Uzbekistan after Karimov: a EU on the sidelines?
On August 29, news broke of the death of the President of Uzbekistan, Islam Karimov, at the age of 78. Amid conflicting reports on the status of the president’s health, ranging from ‘full vigor’ to a possible stroke, it soon became clear that there was no succession plan to speak of in place. The country’s Independence Day celebrations scheduled for September 1 were cancelled, causing states which had prepared to send celebratory delegations to scramble to formulate an entirely different diplomatic response. Born in Samarkand in 1938, Karimov joined the Communist Party in 1964. The longest-ruling leader of any state in the post-Soviet space, he has run the Uzbek SSR and then an independent Uzbekistan since 1989, having been reelected in 2000, 2007, and 2015. The fallout after Karimov’s death, who was a skilled power broker between the country’s various clans and ethnic groups — be it an orderly succession, a power struggle among the elites, or even a civil war scenario — will most certainly be closely watched by leaders of neighboring states who are likely crafting strategies for a generational change in leadership themselves.
The Economic Modernization of Uzbekistan
Executive Summary When Shavkat Mirziyoyev succeeded Islam Karimov as President of Uzbekistan, many observers expected his tenure to represent continuity rather than change. And while continuity is present in terms […]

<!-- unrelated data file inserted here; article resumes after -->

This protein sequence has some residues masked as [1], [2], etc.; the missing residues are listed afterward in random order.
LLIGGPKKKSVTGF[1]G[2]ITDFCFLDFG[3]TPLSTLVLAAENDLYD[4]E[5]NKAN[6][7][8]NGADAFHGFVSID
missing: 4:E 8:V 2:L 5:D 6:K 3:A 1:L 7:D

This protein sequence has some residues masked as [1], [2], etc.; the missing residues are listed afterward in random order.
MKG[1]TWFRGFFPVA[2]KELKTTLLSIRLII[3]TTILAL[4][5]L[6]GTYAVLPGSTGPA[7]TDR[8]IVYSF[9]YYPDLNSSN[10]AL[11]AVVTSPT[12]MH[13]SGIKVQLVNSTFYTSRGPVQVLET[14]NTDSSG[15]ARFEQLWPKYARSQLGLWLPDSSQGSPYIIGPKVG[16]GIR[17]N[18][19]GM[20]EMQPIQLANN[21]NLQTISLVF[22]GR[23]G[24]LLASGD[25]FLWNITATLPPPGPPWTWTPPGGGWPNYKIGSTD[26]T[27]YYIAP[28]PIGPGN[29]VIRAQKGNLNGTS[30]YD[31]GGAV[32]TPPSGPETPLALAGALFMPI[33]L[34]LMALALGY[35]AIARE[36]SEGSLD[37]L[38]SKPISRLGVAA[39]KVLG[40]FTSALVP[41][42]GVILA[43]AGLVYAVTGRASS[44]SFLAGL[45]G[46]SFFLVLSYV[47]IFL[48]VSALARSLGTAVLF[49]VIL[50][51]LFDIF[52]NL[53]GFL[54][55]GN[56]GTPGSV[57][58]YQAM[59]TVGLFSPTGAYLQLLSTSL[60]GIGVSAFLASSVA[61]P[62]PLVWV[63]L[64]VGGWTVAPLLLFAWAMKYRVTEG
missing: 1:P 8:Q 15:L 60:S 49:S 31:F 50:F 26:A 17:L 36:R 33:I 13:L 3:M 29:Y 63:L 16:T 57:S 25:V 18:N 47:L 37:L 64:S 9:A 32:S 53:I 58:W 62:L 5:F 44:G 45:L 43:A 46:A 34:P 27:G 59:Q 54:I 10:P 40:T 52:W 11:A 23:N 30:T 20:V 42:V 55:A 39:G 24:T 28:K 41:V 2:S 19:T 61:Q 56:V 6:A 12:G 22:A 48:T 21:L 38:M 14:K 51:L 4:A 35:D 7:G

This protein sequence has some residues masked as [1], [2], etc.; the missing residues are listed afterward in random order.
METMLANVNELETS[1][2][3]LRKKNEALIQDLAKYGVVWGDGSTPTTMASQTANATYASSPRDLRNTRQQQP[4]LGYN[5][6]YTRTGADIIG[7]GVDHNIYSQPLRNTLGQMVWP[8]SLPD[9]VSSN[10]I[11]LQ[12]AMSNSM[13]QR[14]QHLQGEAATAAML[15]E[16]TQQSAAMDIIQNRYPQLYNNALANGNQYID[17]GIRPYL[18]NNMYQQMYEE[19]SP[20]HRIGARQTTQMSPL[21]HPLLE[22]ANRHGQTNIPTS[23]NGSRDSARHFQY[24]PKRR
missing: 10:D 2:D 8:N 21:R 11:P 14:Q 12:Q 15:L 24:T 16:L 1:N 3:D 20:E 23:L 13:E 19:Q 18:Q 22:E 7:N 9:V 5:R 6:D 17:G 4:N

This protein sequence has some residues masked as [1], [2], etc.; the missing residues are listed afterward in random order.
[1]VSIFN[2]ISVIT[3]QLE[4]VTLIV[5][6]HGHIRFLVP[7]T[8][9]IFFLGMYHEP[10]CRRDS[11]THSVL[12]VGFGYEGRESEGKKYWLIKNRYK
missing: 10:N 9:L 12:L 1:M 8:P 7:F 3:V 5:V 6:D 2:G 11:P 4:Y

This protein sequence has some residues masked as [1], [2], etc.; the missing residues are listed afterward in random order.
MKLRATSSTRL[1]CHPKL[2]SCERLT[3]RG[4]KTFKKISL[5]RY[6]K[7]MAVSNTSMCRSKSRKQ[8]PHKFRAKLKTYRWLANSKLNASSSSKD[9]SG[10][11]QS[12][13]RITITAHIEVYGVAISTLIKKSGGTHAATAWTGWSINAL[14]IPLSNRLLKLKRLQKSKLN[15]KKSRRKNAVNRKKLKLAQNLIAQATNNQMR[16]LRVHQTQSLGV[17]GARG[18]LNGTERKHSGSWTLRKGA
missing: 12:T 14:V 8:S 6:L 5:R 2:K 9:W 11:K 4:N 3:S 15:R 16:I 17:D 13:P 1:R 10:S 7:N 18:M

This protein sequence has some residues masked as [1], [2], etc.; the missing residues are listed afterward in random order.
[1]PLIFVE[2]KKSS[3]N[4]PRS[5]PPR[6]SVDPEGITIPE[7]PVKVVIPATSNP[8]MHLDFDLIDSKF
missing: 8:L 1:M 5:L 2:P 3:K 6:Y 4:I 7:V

Political Reform in Mirziyoyev’s Uzbekistan: Elections, Political Parties and Civil Society
Executive Summary Since taking over from long-time President Islam Karimov in 2016, President Shavkat Mirziyoyev has pursued an aggressive policy to transform Uzbekistan’s decision-making processes, invigorate civil society, encourage political […]
Judicial and Governance Reform in Uzbekistan
Executive Summary Since President Mirziyoyev assumed power as interim president in September 2016, a major agenda of reforms has been introduced in Uzbekistan. In this broader agenda, judicial and governance […]
Uzbekistan’s New Foreign Policy: Change and Continuity under New Leadership
Since Uzbekistan gained independence in 1991, its government has sought to maximize its national security and sovereignty by limiting dependence on foreign actors. This priority has continued under former President […]
Central Asia Is Not a Breeding Ground for Radicalization
Both in Europe and the United States, this argument is made with increasing frequency but it doesn’t reflect reality, argues Svante Cornell. On October 31, a citizen of Uzbekistan was […]
Centralasien – ingen grogrund för radikalisering
OPINION · ”Många pekar finger mot de centralasiatiska länderna. Problemet är att individerna i fråga inte radikaliseras i Centralasien. Förövarna i Stockholm och New York lämnade båda Uzbekistan för närmare ett […]